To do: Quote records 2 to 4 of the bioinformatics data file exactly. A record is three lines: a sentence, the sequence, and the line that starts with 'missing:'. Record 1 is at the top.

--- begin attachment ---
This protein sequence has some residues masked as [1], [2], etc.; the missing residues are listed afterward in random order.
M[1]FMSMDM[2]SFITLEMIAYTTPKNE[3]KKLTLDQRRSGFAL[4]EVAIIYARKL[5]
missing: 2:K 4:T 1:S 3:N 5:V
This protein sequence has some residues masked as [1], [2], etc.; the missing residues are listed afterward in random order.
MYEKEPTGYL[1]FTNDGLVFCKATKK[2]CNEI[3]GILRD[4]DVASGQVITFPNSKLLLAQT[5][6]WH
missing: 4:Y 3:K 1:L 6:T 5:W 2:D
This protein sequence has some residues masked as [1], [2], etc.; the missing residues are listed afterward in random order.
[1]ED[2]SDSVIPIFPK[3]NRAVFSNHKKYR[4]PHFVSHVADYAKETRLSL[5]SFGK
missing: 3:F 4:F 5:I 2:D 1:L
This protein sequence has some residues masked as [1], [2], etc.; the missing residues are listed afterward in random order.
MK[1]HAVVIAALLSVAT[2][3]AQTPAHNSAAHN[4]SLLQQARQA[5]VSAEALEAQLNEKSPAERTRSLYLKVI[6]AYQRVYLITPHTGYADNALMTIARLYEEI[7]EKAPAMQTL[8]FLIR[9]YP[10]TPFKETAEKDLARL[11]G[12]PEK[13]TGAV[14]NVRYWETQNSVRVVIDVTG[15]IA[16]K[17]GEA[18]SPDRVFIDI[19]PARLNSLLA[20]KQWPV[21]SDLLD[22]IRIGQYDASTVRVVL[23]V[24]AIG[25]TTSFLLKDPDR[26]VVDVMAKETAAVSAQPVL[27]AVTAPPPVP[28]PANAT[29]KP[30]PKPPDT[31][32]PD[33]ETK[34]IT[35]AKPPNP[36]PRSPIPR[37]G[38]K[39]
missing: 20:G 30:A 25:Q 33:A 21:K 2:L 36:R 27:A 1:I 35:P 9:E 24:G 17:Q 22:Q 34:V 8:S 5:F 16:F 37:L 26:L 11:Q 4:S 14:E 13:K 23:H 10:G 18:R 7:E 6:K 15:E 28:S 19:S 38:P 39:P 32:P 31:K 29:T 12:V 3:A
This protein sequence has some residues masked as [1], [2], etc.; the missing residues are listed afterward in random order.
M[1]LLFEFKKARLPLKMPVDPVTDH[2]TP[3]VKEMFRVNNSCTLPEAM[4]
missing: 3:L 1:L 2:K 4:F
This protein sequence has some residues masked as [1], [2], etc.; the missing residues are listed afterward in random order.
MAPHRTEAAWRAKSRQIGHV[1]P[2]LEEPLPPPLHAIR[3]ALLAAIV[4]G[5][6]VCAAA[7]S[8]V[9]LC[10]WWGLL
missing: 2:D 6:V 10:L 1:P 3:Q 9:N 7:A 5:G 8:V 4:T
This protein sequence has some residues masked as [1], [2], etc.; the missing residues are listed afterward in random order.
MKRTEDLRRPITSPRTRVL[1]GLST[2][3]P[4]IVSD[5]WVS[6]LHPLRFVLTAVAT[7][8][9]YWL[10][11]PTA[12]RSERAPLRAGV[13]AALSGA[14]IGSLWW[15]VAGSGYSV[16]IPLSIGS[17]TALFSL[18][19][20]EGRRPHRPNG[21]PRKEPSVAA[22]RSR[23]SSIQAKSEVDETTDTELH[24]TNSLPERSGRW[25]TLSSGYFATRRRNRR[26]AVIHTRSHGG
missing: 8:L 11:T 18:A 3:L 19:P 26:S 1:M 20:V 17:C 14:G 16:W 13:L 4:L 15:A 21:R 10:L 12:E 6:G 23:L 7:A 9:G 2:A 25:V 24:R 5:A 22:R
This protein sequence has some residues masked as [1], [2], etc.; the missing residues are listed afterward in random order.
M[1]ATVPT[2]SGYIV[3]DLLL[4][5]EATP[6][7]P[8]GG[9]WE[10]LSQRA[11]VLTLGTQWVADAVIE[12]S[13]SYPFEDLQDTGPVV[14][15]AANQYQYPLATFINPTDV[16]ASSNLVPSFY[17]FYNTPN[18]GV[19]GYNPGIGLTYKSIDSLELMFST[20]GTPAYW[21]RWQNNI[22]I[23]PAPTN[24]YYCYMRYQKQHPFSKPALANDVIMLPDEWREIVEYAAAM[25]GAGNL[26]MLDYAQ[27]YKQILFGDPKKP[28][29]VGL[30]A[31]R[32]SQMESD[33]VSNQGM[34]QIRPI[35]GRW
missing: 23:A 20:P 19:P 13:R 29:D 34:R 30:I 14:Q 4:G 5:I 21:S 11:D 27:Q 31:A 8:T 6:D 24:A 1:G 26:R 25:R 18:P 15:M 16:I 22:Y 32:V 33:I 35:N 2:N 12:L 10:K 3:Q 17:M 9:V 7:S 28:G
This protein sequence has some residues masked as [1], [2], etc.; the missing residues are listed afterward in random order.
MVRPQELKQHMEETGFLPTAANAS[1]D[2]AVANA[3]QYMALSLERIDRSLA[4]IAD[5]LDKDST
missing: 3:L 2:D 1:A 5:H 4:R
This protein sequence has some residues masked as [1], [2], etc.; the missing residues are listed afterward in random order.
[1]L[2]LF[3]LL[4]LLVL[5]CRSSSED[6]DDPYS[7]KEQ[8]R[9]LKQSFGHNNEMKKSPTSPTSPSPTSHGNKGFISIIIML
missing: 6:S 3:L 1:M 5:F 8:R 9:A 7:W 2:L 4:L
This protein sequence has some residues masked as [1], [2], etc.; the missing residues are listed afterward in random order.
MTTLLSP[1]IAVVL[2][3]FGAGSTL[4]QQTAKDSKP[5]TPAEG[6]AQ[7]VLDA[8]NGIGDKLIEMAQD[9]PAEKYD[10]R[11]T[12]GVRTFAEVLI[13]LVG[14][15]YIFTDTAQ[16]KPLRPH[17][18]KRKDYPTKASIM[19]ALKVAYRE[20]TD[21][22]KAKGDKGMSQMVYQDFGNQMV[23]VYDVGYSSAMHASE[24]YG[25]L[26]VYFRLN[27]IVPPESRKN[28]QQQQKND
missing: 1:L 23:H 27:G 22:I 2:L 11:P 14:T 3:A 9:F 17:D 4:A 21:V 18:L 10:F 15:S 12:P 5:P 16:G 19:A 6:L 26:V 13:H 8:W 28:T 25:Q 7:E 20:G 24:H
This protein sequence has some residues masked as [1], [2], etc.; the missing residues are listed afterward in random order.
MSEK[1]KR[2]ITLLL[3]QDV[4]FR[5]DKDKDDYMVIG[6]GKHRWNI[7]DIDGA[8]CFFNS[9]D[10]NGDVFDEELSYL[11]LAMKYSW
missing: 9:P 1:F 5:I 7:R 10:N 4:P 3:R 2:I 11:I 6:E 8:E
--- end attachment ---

This protein sequence has some residues masked as [1], [2], etc.; the missing residues are listed afterward in random order.
MYEKEPTGYL[1]FTNDGLVFCKATKK[2]CNEI[3]GILRD[4]DVASGQVITFPNSKLLLAQT[5][6]WH
missing: 4:Y 3:K 1:L 6:T 5:W 2:D
This protein sequence has some residues masked as [1], [2], etc.; the missing residues are listed afterward in random order.
[1]ED[2]SDSVIPIFPK[3]NRAVFSNHKKYR[4]PHFVSHVADYAKETRLSL[5]SFGK
missing: 3:F 4:F 5:I 2:D 1:L
This protein sequence has some residues masked as [1], [2], etc.; the missing residues are listed afterward in random order.
MK[1]HAVVIAALLSVAT[2][3]AQTPAHNSAAHN[4]SLLQQARQA[5]VSAEALEAQLNEKSPAERTRSLYLKVI[6]AYQRVYLITPHTGYADNALMTIARLYEEI[7]EKAPAMQTL[8]FLIR[9]YP[10]TPFKETAEKDLARL[11]G[12]PEK[13]TGAV[14]NVRYWETQNSVRVVIDVTG[15]IA[16]K[17]GEA[18]SPDRVFIDI[19]PARLNSLLA[20]KQWPV[21]SDLLD[22]IRIGQYDASTVRVVL[23]V[24]AIG[25]TTSFLLKDPDR[26]VVDVMAKETAAVSAQPVL[27]AVTAPPPVP[28]PANAT[29]KP[30]PKPPDT[31][32]PD[33]ETK[34]IT[35]AKPPNP[36]PRSPIPR[37]G[38]K[39]
missing: 20:G 30:A 25:Q 33:A 21:K 2:L 36:R 27:A 1:I 35:P 9:E 24:G 17:Q 22:Q 34:V 8:S 5:F 16:F 37:L 26:L 11:Q 4:S 14:E 13:K 23:H 10:G 18:R 7:E 6:K 15:E 28:S 19:S 38:P 39:P 32:P 31:K 29:T 12:V 3:A